A concocted bogus study saying chocolate can ‘accelerate’ weight loss was orchestrated by The Institute of Diet and Health, a website created by John Bohannon Ph.D, a science journalist working for a German documentary on dietary junk-science. An experiment was conducted to reveal how the public can be fooled by media publicizing junk science.
Dubbed ‘Chocolate with high cocoa content as a weight loss accelerator,’ the study was published in the journal International Archives of Medicine, known for disreputable practices. But despite the journal’s bad repute, reporters worldwide still picked up the story and published it with a little to no background fact check up.
Media outlets which plucked the story includes Daily Mail, Cosmopolitan’s German site, The Huffington Post, The Times of India and the earned a spot on the front page of Bild. Nutrition articles, especially related to weight loss, are sensational science journalism to most readers, so the study was predictably accepted as true.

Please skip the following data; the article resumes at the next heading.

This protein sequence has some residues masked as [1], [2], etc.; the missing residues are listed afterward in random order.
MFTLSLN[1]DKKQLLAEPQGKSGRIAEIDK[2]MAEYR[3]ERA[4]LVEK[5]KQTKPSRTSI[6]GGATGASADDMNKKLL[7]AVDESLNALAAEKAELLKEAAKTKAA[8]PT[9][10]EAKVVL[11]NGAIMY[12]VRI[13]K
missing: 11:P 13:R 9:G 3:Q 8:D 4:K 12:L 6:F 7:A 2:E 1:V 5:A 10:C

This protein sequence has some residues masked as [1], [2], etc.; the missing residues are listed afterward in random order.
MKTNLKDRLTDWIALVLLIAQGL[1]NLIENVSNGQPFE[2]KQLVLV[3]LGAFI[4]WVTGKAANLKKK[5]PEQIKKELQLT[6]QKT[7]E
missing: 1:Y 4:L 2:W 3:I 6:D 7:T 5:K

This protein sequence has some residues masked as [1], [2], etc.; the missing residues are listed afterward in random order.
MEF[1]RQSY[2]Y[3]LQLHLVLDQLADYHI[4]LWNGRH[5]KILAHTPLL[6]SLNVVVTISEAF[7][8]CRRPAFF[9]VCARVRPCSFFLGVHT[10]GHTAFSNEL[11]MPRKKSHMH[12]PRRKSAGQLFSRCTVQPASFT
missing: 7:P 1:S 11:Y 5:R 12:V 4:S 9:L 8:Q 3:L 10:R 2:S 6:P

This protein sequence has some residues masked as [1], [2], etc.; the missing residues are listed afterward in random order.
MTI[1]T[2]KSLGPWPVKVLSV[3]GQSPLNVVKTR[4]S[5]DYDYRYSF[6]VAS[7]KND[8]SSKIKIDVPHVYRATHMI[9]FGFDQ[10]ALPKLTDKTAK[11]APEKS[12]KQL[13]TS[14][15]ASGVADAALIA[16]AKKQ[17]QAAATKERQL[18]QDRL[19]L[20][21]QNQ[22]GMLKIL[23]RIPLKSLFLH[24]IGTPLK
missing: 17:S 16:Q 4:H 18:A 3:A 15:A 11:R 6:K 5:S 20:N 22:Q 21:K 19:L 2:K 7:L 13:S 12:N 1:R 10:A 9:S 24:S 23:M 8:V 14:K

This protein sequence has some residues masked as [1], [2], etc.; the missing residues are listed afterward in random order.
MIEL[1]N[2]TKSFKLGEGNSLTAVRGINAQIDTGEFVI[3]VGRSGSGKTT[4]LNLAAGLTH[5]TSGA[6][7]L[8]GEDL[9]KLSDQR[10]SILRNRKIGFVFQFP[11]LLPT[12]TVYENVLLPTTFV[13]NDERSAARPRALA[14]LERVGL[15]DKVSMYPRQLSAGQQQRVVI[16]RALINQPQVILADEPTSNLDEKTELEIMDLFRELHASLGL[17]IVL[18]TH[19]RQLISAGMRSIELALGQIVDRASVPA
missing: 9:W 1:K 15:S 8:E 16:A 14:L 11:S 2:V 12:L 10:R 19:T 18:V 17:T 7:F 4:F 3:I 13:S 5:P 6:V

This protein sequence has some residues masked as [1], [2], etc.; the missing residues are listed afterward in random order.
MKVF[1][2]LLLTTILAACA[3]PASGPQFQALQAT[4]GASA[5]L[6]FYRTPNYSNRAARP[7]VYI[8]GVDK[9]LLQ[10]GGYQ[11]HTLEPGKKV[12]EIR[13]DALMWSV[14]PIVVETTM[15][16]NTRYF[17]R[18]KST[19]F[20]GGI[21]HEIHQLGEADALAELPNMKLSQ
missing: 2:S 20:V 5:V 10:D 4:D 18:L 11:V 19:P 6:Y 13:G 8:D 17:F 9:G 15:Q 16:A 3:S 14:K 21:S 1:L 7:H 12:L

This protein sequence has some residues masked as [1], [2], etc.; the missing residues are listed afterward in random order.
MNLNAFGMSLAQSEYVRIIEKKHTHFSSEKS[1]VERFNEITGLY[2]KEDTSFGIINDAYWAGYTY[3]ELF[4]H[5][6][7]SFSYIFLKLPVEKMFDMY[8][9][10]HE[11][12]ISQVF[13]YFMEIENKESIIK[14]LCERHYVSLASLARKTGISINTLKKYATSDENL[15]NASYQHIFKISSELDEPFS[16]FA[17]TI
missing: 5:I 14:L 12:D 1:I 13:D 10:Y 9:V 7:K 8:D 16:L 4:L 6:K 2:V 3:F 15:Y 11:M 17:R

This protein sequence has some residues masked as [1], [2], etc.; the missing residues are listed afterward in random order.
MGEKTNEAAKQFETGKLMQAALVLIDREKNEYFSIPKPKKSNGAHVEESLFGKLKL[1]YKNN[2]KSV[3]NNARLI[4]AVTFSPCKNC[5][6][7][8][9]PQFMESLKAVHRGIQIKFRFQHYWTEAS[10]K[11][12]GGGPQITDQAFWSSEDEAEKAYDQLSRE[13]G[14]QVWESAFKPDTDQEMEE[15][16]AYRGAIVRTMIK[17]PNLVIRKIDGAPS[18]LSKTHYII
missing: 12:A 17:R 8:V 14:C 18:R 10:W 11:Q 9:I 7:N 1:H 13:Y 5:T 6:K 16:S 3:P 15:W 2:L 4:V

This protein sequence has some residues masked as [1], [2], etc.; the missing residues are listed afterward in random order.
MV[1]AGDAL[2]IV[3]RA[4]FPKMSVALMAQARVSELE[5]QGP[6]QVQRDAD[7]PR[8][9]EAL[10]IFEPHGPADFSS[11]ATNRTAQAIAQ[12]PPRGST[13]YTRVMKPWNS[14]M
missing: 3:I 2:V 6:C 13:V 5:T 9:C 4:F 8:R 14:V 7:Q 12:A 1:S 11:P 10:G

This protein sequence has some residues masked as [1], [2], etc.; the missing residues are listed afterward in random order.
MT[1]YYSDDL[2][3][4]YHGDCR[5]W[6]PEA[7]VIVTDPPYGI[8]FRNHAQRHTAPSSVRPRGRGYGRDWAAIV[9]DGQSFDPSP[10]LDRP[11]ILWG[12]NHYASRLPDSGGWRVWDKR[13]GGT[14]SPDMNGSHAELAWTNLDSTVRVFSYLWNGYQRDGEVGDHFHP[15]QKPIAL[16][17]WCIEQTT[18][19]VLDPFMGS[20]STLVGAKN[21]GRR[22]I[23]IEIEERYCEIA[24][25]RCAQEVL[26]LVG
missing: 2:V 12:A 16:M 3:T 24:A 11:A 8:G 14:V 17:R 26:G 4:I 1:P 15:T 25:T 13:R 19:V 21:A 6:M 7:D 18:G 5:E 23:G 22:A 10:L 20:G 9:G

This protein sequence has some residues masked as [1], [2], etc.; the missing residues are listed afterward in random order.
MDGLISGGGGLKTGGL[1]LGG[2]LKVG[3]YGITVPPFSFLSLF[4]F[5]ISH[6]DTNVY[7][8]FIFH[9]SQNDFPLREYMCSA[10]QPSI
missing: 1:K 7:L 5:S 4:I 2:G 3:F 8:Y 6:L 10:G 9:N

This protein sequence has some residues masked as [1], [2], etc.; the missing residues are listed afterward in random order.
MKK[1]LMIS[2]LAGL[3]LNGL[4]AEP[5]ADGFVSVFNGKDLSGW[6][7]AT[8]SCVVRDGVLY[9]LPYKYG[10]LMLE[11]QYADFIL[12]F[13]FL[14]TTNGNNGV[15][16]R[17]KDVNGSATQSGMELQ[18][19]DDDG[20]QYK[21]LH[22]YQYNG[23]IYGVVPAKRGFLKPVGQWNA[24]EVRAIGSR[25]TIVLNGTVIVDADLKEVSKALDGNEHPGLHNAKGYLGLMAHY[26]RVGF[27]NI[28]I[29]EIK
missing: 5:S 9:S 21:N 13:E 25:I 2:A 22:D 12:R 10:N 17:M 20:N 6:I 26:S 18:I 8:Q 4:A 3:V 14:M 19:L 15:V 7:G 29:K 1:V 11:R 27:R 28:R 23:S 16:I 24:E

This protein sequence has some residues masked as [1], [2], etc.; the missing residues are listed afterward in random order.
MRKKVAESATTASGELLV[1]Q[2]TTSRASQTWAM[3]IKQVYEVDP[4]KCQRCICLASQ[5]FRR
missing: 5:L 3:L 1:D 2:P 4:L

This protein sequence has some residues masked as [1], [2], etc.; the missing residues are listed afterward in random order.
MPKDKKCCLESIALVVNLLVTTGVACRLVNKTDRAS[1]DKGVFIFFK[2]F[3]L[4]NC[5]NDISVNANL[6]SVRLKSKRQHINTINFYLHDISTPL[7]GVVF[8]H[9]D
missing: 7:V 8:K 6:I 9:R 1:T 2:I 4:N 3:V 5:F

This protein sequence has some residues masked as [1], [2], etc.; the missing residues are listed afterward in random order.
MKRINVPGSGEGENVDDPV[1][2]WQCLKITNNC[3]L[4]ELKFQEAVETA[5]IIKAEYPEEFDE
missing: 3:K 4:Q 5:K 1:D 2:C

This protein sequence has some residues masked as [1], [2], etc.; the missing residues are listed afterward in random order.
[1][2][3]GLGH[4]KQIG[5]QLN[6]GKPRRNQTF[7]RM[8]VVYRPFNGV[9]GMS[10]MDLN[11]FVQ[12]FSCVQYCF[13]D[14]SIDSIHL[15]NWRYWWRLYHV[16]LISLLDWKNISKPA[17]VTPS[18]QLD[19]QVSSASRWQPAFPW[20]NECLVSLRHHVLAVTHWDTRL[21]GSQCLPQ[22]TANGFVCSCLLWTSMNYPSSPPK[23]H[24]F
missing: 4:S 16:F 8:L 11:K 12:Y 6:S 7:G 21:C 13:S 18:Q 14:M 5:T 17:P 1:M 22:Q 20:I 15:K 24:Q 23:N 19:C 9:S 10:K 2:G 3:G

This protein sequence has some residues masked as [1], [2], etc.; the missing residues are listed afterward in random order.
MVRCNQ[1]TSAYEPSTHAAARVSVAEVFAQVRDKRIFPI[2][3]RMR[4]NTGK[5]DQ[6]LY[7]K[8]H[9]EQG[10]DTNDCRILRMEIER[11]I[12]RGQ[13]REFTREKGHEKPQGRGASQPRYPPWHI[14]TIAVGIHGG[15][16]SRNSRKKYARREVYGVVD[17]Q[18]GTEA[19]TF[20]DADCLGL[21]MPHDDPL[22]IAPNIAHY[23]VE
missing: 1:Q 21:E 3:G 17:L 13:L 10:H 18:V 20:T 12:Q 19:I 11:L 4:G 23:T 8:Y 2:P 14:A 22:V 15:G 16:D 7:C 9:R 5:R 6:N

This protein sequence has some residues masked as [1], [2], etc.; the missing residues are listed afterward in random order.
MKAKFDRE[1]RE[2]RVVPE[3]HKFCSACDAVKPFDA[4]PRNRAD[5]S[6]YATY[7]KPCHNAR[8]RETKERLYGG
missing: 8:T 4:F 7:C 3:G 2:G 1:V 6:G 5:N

Though, the study was indeed piloted by a German scientist, nevertheless it was seriously flawed in the weight loss research that would have been obvious to any scientist.
The sample sizes were less than thirty individuals, which makes it unreliable. Furthermore, an improbable amount of biological data such as cholesterol, weight, blood protein and sodium followed that was bound to sway in a small number of individuals.
Bohannon enlisted the assistance of an economic statistician who made-up statistical implication by altering his calculations P-values. The fabricated data were then bundled as a research paper, given a phony press release, and became readily acceptable to reporters.
Bohannon uncovered issues in scientific publications before. During an assignment for the Science journal, he emphasized half of his flawed study paper were accepted by purportedly peer-reviewed journals. Because scientific publications cannot be trusted at all times, journalists need to be alert to the threat of junk science.